LSAT and Law School Admissions Forum

Get expert LSAT preparation and law school admissions advice from PowerScore Test Preparation.

PowerScore Staff
  • PowerScore Staff
  • Posts: 8205
  • Joined: Feb 02, 2011
Complete Question Explanation
(See the complete passage discussion here: lsat/viewtopic.php?t=12785)

The correct answer choice is (B)

As described above, the author’s main point is that the amateurish qualities of Cameron’s photographs, when combined with her artistic vision, give her fancy-subject pictures charm and vitality, making them peculiar treasures of Victorian era photography.

Answer choice (A): While this statement is consistent with the passage, it is not the main point. Instead, it captures just the portion of the passage that casts Cameron in a negative light. Remember that the author of an LSAT Reading Comprehension passage will never have as his or her main point something that is negative toward an underrepresented group, in this case a female, Victorian-era photographer.

Answer choice (B): This is the correct answer choice because it presents the author’s main point, consistent with our prephrase.

Answer choice (C): Here, the answer choice is incorrect because the author made no reference to an “implicit claim” in Cameron’s work that would hold out her pictures as proper for comparison with the masterpieces of Western painting. Further, the obtrusiveness of the sitters, which the author referred to as the “truth of the sitting,” did not undermine Cameron’s work, but rather elevated its value.

Answer choice (D): This statement is the opposite of the author’s view. In fact, the author explicitly distinguished Cameron’s work from that of Rejlander (lines 16-19), which the author labeled “extravagantly awful” precisely because it was a seamless work of illustrative art.

Answer choice (E): Again, this answer choice is inconsistent with the author’s view, which was that the combination of the “truth of the sitting” and the narrative quality of Cameron’s photographs made them treasures.
  • Posts: 64
  • Joined: Apr 22, 2016
For this question I was choosing between answer choice B and E. I understand why B is correct but can you explain why E is not correct?

Thank you,

 Emily Haney-Caron
PowerScore Staff
  • PowerScore Staff
  • Posts: 577
  • Joined: Jan 12, 2012
Hi Emily,

E can definitely be a tempting answer choice on this one. The reason for eliminating it here is that the imaginary scenes are not irrelevant; rather, those scenes combined with what we learn about the sitters is what gives the photos their meaning. Both the scenes and the attitudes of the sitters combine together to create an interesting contrast. Recognizing that contrast is what B does that E doesn't. Remember, we're looking for the best answer here, so even if E seems tempting, you should be able to look for what B does that E doesn't and identify B as superior.
User avatar
  • Posts: 13
  • Joined: Feb 11, 2021
Could you possibly give the lines that show choice E is contradictory to the author's pov?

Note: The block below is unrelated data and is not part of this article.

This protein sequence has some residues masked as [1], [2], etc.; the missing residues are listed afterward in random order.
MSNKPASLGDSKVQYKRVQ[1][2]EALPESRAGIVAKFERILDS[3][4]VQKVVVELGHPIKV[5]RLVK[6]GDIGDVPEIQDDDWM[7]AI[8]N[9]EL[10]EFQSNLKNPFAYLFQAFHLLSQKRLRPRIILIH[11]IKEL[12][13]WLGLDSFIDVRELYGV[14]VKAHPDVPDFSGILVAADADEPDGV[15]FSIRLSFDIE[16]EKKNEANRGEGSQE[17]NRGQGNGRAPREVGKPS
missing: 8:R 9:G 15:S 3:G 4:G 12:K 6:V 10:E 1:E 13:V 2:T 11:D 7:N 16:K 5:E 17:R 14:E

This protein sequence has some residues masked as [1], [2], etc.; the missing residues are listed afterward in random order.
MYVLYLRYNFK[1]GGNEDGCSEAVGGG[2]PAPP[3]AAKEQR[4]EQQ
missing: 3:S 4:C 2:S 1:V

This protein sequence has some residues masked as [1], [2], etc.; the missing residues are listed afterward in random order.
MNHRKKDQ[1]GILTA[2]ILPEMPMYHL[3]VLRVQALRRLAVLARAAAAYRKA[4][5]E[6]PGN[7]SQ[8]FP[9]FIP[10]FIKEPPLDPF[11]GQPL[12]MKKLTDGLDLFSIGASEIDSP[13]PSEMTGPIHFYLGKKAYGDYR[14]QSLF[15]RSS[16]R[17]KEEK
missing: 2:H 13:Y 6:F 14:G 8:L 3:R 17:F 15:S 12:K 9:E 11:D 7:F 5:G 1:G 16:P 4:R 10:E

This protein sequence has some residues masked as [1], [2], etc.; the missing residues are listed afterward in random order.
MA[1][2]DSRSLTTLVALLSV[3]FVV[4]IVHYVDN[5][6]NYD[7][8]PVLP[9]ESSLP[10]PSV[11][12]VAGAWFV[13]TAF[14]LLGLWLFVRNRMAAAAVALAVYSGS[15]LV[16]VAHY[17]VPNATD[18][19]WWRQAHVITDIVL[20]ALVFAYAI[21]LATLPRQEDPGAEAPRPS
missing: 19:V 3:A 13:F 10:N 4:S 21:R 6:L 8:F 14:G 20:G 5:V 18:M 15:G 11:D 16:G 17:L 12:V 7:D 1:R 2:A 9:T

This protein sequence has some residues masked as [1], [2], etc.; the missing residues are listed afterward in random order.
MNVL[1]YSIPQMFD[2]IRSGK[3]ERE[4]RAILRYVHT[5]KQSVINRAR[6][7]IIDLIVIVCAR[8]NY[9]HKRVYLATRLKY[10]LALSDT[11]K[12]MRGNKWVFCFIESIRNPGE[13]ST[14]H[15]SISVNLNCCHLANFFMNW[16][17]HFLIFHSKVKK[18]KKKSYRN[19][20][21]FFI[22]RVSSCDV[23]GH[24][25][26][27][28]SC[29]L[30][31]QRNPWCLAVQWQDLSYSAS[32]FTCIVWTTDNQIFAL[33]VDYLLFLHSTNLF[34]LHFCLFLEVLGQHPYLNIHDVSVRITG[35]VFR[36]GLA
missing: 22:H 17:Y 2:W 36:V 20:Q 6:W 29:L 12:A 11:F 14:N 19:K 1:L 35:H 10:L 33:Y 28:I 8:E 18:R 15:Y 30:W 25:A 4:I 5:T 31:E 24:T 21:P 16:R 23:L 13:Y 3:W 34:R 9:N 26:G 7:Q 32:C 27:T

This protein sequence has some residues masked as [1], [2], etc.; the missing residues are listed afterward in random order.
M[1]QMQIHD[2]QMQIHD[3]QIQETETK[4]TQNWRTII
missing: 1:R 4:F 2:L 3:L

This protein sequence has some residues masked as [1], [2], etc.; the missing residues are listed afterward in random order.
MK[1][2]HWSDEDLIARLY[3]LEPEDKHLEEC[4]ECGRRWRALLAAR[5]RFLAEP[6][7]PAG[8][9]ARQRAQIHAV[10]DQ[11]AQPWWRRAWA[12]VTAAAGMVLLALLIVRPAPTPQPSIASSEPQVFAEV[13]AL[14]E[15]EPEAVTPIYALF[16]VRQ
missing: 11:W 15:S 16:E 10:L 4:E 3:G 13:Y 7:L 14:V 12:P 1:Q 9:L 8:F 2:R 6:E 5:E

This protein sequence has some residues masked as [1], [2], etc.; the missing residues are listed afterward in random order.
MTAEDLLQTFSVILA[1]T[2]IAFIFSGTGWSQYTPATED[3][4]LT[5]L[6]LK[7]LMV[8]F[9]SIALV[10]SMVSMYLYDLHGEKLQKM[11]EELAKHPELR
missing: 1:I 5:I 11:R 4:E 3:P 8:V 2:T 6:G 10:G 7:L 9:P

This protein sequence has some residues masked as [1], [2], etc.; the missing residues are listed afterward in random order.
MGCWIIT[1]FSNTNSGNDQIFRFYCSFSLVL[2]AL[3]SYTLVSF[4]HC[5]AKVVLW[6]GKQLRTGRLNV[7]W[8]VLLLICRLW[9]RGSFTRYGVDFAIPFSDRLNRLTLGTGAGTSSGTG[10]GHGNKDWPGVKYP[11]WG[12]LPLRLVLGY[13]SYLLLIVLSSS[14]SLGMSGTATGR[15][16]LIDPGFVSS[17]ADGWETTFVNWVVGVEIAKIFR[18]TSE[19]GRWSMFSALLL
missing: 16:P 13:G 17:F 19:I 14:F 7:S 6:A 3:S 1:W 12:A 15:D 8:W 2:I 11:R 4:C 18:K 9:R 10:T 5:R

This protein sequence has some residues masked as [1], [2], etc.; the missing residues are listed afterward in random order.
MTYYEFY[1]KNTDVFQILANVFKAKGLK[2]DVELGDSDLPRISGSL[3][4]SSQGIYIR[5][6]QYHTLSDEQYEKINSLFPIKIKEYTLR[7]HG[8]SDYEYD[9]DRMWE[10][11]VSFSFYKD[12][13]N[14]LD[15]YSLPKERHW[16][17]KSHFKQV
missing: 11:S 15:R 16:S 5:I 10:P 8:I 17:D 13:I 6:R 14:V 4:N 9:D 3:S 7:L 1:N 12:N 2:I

Thank you!
User avatar
  • Posts: 113
  • Joined: Feb 22, 2021
appletree wrote:Hello,
Could you possibly give the lines that show choice E is contradictory to the author's pov?
Thank you!
I'll try answering because I also picked E. E is tempting because the passage says:

It is the truth of the sitting, rather than the fiction which all the dressing up was in aid of, that wafts out of these wonderful and strange, not-quite-in-focus photographs.
But E says that the imaginary scenes do NOT contribute to what makes the fancy-subject pictures interesting. But this contradicts the passage which says:

When we look at a narrative painting we can suspend our disbelief; when we look at a narrative photograph we cannot. We are always aware of the photograph’s doubleness—of each figure’s imaginary and real personas.
It is this constant awareness of two things, the realistic portrayal of a subject and the imaginary scene the subject is trying to portray, that gives Cameron's subjects their interest. It would be like a movie that attempts to transport you to an fantasy world but you see things like the camera caught in a reflection or a mundane object like a coffee cup someone carelessly left on set. That jarring combination makes it comical and therefore interesting. At least, that's the author's main point.
 Rachael Wilkenfeld
PowerScore Staff
  • PowerScore Staff
  • Posts: 669
  • Joined: Dec 15, 2011
Great work there sdb!

I agree that answer choice (E) can be tempting, but the key idea in this passage is the duality of the pictures, the joining of amature and artistry, as the author says in that final paragraph. Without the combination of the two, we aren't capturing the overall main point of the passage.

I'd also like to give a quick caution to you, appletree. Often, incorrect main point answers aren't going to be contradictory to the passage, but just not the main point. For a main point to be correct, it needs two attributes. 1) It needs to be true based on the passage. and 2) it needs to be the main point of the passage. You will often find answer choices that meet requirement 1 but not 2. They are still incorrect for MP answer choices.

Hope that helps!

Get the most out of your LSAT Prep Plus subscription.

Analyze and track your performance with our Testing and Analytics Package.